1. On 27 November 2005, the Chief
    Executive Officer of the Municipality wrote to Rhino Garments
    requiring it to rectify its material breaches of the lease agreement
    within 30 days and on 3 January 2006, the Chief Executive Officer
    wrote to Rhino Garments purporting to cancel the lease agreement
    because the material breaches had not been rectified. The
    Municipality’s Management Committee passed a resolution on 16
    January 2006 noting that the lease agreement had been cancelled from
    3 January 2006 and those minutes were approved in a resolution
    passed by the Municipal Council on 25 January 2006. It may well be
    that by approving the Municipal Committee minutes in this way, the
    Municipal Council tacitly ratified the cancellation of the lease
    agreement. It is not necessary for us to decide this question,
    however, because on 14 April 2008, the Council of Windhoek passed a
    resolution expressly ratifying and approving the cancellation of the
    lease agreement with Rhino Garments on 3 January 2006 with effect
    from that date.









  1. The appellants argue that the Chief
    Executive Officer was not duly authorized to cancel the lease on 3
    January 2006, and that the subsequent ratification of 14 April 2008
    is not valid for two reasons. First, they argue that the lease could
    not lawfully be cancelled on 3 January 2006 because Rhino Garments’
    right, title and interest in the lease agreement had been attached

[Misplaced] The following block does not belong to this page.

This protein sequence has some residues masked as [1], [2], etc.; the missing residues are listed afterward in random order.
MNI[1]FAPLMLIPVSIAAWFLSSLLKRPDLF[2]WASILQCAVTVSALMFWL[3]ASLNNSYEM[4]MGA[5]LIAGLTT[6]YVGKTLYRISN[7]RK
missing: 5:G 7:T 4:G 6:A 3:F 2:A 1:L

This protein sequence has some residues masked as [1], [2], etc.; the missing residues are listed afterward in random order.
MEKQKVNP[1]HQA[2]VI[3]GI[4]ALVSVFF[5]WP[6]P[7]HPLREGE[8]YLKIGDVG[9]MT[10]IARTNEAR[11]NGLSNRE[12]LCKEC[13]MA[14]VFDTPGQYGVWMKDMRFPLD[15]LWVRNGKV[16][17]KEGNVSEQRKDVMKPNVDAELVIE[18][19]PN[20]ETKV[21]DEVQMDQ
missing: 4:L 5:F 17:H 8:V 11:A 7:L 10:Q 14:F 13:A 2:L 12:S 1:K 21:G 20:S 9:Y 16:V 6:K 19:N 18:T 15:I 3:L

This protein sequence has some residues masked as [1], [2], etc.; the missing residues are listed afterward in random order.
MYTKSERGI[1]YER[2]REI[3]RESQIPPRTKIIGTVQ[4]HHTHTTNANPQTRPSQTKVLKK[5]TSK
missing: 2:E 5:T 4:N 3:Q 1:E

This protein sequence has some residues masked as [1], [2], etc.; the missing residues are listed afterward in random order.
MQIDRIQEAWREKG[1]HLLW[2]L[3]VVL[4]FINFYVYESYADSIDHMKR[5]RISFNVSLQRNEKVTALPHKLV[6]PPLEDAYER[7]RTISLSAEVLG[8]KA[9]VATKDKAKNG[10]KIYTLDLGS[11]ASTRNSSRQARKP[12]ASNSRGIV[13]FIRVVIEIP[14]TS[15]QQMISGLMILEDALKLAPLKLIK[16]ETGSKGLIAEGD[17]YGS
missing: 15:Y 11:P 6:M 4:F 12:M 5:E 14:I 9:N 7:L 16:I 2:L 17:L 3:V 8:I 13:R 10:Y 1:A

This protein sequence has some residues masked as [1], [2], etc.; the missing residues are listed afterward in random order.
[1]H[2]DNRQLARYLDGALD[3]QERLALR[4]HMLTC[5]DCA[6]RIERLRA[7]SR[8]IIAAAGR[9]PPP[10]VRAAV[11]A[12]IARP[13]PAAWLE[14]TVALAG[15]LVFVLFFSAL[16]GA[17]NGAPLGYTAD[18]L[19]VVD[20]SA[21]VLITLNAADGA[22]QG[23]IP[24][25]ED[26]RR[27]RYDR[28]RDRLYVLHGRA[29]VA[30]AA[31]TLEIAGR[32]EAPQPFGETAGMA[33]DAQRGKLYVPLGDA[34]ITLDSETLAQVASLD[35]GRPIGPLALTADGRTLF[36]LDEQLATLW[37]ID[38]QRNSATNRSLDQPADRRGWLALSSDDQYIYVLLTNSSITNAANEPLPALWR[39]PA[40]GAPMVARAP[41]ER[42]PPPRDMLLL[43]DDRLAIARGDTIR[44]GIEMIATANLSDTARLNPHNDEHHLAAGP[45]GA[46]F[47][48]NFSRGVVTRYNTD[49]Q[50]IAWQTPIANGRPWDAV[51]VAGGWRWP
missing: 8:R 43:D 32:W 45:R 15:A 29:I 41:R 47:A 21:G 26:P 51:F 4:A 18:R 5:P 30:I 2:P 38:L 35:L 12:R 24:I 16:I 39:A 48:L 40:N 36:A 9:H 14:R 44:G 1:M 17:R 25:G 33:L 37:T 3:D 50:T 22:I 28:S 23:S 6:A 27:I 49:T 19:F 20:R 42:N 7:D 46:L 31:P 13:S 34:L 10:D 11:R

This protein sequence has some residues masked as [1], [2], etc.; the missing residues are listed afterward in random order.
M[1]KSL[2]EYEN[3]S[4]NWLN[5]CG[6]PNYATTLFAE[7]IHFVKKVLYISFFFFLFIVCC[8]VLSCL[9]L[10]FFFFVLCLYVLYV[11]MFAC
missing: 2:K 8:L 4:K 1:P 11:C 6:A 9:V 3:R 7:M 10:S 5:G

by that date with the consequence that any cancellation of the lease
    would be a nullity. As the cancellation was a nullity, it could not
    subsequently be ratified. They also argue that the ratification of
    the cancellation would constitute a fraud on creditors given that
    Rhino Garments was in liquidation and for that reason too would be a
    nullity. Secondly, they argue that a valid ratification may not
    interfere with the vested rights of third parties. Because Southern
    Engineering had been assigned Rhino Garments’ rights, title
    and interest in the lease agreement by the liquidators, any
    subsequent ratification of the purported cancellation of the lease
    agreement would be invalid.









  1. It is clear that the cancellation
    will not be valid despite subsequent ratification by the Council, if
    the circumstances are such that the cancellation would have been a
    nullity from the start even if it were to have been done by the
    Council at that time, for it is not possible to give legal effect to
    a nullity by ratification.
    2









  1. Was the cancellation on 3 January
    2006 a nullity from the outset because, as the appellants argue, the
    lease had been attached and therefore the Council was not permitted
    to cancel the lease without first setting aside the attachment? The
    appellants rely on the criminal prohibition contained in section
    36(c) of the High Court Act, 1990 for this submission. That section
    provides that:








Any
person who …



(c)
being aware that goods are under arrest, interdict or attachment by
order of the court, makes away with or disposes of those goods in a
manner not authorized by law, or knowingly permits those goods, if in
his or her possession or under his or her control, to be made away
with or disposed of in such a manner; …



shall
be guilty of an offence …”








  1. The first question is what had been
    attached. The return on the Writ of Execution stated that the Deputy
    Sheriff had “seized and laid under judicial attachment the